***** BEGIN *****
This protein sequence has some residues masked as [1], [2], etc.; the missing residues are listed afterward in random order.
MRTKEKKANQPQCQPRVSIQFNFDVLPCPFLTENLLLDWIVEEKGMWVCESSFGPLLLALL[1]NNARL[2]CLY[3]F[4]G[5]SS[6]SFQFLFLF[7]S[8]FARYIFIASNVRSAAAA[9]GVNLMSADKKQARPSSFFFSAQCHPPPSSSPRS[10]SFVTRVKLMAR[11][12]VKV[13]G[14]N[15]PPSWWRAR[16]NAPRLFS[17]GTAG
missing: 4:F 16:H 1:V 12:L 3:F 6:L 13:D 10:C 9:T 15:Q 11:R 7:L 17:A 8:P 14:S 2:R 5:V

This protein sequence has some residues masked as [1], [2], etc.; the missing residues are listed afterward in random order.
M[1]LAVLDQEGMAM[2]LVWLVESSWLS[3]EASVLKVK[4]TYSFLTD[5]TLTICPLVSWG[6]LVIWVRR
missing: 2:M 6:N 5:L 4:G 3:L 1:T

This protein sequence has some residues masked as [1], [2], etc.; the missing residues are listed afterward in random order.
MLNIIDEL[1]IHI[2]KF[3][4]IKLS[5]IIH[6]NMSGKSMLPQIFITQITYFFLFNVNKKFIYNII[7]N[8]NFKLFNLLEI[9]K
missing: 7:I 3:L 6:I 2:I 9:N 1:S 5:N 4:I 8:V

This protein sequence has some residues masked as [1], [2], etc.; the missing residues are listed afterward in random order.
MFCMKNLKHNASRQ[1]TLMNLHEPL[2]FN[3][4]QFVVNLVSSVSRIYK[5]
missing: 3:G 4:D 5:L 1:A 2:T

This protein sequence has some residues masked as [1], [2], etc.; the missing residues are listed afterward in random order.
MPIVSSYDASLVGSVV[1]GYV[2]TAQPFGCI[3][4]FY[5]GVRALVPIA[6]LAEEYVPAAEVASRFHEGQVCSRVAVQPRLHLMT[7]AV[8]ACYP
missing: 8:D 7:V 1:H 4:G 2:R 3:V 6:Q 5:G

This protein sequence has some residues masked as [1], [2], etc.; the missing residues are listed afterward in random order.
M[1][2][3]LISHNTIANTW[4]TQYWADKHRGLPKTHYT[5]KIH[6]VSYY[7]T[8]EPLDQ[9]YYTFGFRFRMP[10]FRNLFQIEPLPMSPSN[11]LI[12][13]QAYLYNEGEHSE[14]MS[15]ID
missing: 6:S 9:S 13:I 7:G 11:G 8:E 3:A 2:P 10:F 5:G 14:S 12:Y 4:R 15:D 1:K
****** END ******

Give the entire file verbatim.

This protein sequence has some residues masked as [1], [2], etc.; the missing residues are listed afterward in random order.
MRTKEKKANQPQCQPRVSIQFNFDVLPCPFLTENLLLDWIVEEKGMWVCESSFGPLLLALL[1]NNARL[2]CLY[3]F[4]G[5]SS[6]SFQFLFLF[7]S[8]FARYIFIASNVRSAAAA[9]GVNLMSADKKQARPSSFFFSAQCHPPPSSSPRS[10]SFVTRVKLMAR[11][12]VKV[13]G[14]N[15]PPSWWRAR[16]NAPRLFS[17]GTAG
missing: 4:F 16:H 1:V 12:L 3:F 6:L 13:D 10:C 9:T 15:Q 11:R 7:L 17:A 8:P 14:S 2:R 5:V

This protein sequence has some residues masked as [1], [2], etc.; the missing residues are listed afterward in random order.
M[1]LAVLDQEGMAM[2]LVWLVESSWLS[3]EASVLKVK[4]TYSFLTD[5]TLTICPLVSWG[6]LVIWVRR
missing: 2:M 6:N 5:L 4:G 3:L 1:T

This protein sequence has some residues masked as [1], [2], etc.; the missing residues are listed afterward in random order.
MLNIIDEL[1]IHI[2]KF[3][4]IKLS[5]IIH[6]NMSGKSMLPQIFITQITYFFLFNVNKKFIYNII[7]N[8]NFKLFNLLEI[9]K
missing: 7:I 3:L 6:I 2:I 9:N 1:S 5:N 4:I 8:V

This protein sequence has some residues masked as [1], [2], etc.; the missing residues are listed afterward in random order.
MFCMKNLKHNASRQ[1]TLMNLHEPL[2]FN[3][4]QFVVNLVSSVSRIYK[5]
missing: 3:G 4:D 5:L 1:A 2:T

This protein sequence has some residues masked as [1], [2], etc.; the missing residues are listed afterward in random order.
MPIVSSYDASLVGSVV[1]GYV[2]TAQPFGCI[3][4]FY[5]GVRALVPIA[6]LAEEYVPAAEVASRFHEGQVCSRVAVQPRLHLMT[7]AV[8]ACYP
missing: 8:D 7:V 1:H 4:G 2:R 3:V 6:Q 5:G

This protein sequence has some residues masked as [1], [2], etc.; the missing residues are listed afterward in random order.
M[1][2][3]LISHNTIANTW[4]TQYWADKHRGLPKTHYT[5]KIH[6]VSYY[7]T[8]EPLDQ[9]YYTFGFRFRMP[10]FRNLFQIEPLPMSPSN[11]LI[12][13]QAYLYNEGEHSE[14]MS[15]ID
missing: 6:S 9:S 13:I 7:G 11:G 8:E 3:A 2:P 10:F 5:G 14:S 12:Y 4:R 15:D 1:K